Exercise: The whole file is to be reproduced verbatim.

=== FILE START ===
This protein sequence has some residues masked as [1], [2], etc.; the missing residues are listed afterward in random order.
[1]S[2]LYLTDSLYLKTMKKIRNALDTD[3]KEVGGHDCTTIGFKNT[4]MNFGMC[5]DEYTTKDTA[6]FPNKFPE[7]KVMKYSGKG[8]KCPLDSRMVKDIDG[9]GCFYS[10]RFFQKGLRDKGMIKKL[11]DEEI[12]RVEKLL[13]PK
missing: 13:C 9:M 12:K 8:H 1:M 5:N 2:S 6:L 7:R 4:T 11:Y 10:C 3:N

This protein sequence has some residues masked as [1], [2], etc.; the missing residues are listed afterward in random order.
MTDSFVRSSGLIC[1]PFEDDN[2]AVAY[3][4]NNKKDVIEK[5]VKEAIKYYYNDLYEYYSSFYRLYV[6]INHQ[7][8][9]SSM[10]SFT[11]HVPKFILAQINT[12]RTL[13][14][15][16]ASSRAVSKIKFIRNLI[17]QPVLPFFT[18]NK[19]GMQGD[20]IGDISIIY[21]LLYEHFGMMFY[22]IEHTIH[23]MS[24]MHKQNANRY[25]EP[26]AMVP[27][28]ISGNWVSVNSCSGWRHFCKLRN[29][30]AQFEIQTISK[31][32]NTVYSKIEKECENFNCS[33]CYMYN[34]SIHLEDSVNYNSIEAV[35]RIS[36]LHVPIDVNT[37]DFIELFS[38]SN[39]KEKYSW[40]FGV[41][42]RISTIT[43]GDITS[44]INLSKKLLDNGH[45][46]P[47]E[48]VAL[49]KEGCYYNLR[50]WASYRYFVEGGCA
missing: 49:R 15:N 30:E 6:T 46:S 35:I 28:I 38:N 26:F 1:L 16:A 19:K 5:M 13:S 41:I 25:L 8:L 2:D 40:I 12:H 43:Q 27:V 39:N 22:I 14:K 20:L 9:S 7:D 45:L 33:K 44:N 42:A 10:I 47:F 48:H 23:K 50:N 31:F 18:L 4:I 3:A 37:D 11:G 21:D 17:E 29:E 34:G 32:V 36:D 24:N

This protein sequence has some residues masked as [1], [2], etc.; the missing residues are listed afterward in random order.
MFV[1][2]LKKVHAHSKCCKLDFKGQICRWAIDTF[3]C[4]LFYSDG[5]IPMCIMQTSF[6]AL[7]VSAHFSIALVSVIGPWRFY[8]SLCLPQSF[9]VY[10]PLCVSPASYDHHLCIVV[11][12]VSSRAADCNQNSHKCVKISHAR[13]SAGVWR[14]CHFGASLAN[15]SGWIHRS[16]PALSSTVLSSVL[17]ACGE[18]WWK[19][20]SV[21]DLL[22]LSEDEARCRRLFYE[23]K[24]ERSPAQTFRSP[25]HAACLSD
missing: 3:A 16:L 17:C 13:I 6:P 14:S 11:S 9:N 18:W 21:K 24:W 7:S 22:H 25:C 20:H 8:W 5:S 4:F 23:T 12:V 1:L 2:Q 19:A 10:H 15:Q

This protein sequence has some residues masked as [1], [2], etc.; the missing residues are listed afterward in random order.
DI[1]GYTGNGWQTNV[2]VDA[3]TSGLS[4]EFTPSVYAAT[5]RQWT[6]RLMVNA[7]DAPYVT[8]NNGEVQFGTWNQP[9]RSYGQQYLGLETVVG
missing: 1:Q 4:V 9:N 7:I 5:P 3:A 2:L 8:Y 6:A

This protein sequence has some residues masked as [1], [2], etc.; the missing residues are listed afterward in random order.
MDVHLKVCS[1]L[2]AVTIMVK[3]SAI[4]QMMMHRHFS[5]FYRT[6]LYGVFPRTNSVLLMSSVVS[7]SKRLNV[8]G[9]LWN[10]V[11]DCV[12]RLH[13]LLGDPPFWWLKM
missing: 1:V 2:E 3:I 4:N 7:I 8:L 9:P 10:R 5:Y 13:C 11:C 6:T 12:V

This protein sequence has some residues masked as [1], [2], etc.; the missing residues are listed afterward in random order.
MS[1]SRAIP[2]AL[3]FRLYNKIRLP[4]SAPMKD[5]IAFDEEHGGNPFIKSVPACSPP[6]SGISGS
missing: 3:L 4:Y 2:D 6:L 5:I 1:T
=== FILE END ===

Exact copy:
This protein sequence has some residues masked as [1], [2], etc.; the missing residues are listed afterward in random order.
[1]S[2]LYLTDSLYLKTMKKIRNALDTD[3]KEVGGHDCTTIGFKNT[4]MNFGMC[5]DEYTTKDTA[6]FPNKFPE[7]KVMKYSGKG[8]KCPLDSRMVKDIDG[9]GCFYS[10]RFFQKGLRDKGMIKKL[11]DEEI[12]RVEKLL[13]PK
missing: 13:C 9:M 12:K 8:H 1:M 5:N 2:S 6:L 7:R 4:T 11:Y 10:C 3:N

This protein sequence has some residues masked as [1], [2], etc.; the missing residues are listed afterward in random order.
MTDSFVRSSGLIC[1]PFEDDN[2]AVAY[3][4]NNKKDVIEK[5]VKEAIKYYYNDLYEYYSSFYRLYV[6]INHQ[7][8][9]SSM[10]SFT[11]HVPKFILAQINT[12]RTL[13][14][15][16]ASSRAVSKIKFIRNLI[17]QPVLPFFT[18]NK[19]GMQGD[20]IGDISIIY[21]LLYEHFGMMFY[22]IEHTIH[23]MS[24]MHKQNANRY[25]EP[26]AMVP[27][28]ISGNWVSVNSCSGWRHFCKLRN[29][30]AQFEIQTISK[31][32]NTVYSKIEKECENFNCS[33]CYMYN[34]SIHLEDSVNYNSIEAV[35]RIS[36]LHVPIDVNT[37]DFIELFS[38]SN[39]KEKYSW[40]FGV[41][42]RISTIT[43]GDITS[44]INLSKKLLDNGH[45][46]P[47]E[48]VAL[49]KEGCYYNLR[50]WASYRYFVEGGCA
missing: 49:R 15:N 30:E 6:T 46:S 35:I 28:I 38:N 26:F 1:L 16:A 19:K 5:M 13:S 41:I 25:L 8:L 2:D 40:I 12:H 43:Q 27:V 39:N 22:I 14:K 20:L 9:S 7:D 45:L 33:K 44:N 42:A 10:I 47:F 48:H 23:K 50:N 31:F 18:L 4:I 3:A 37:D 11:G 21:D 17:E 29:E 34:G 32:V 36:D 24:N

This protein sequence has some residues masked as [1], [2], etc.; the missing residues are listed afterward in random order.
MFV[1][2]LKKVHAHSKCCKLDFKGQICRWAIDTF[3]C[4]LFYSDG[5]IPMCIMQTSF[6]AL[7]VSAHFSIALVSVIGPWRFY[8]SLCLPQSF[9]VY[10]PLCVSPASYDHHLCIVV[11][12]VSSRAADCNQNSHKCVKISHAR[13]SAGVWR[14]CHFGASLAN[15]SGWIHRS[16]PALSSTVLSSVL[17]ACGE[18]WWK[19][20]SV[21]DLL[22]LSEDEARCRRLFYE[23]K[24]ERSPAQTFRSP[25]HAACLSD
missing: 3:A 16:L 17:C 13:I 6:P 14:S 11:S 9:N 18:W 21:K 24:W 7:S 22:H 25:C 20:H 8:W 5:S 4:F 23:T 12:V 1:L 2:Q 19:A 10:H 15:Q

This protein sequence has some residues masked as [1], [2], etc.; the missing residues are listed afterward in random order.
DI[1]GYTGNGWQTNV[2]VDA[3]TSGLS[4]EFTPSVYAAT[5]RQWT[6]RLMVNA[7]DAPYVT[8]NNGEVQFGTWNQP[9]RSYGQQYLGLETVVG
missing: 1:Q 4:V 9:N 7:I 5:P 3:A 2:L 8:Y 6:A

This protein sequence has some residues masked as [1], [2], etc.; the missing residues are listed afterward in random order.
MDVHLKVCS[1]L[2]AVTIMVK[3]SAI[4]QMMMHRHFS[5]FYRT[6]LYGVFPRTNSVLLMSSVVS[7]SKRLNV[8]G[9]LWN[10]V[11]DCV[12]RLH[13]LLGDPPFWWLKM
missing: 1:V 2:E 3:I 4:N 7:I 8:L 9:P 10:R 5:Y 13:C 11:C 6:T 12:V

This protein sequence has some residues masked as [1], [2], etc.; the missing residues are listed afterward in random order.
MS[1]SRAIP[2]AL[3]FRLYNKIRLP[4]SAPMKD[5]IAFDEEHGGNPFIKSVPACSPP[6]SGISGS
missing: 3:L 4:Y 2:D 6:L 5:I 1:T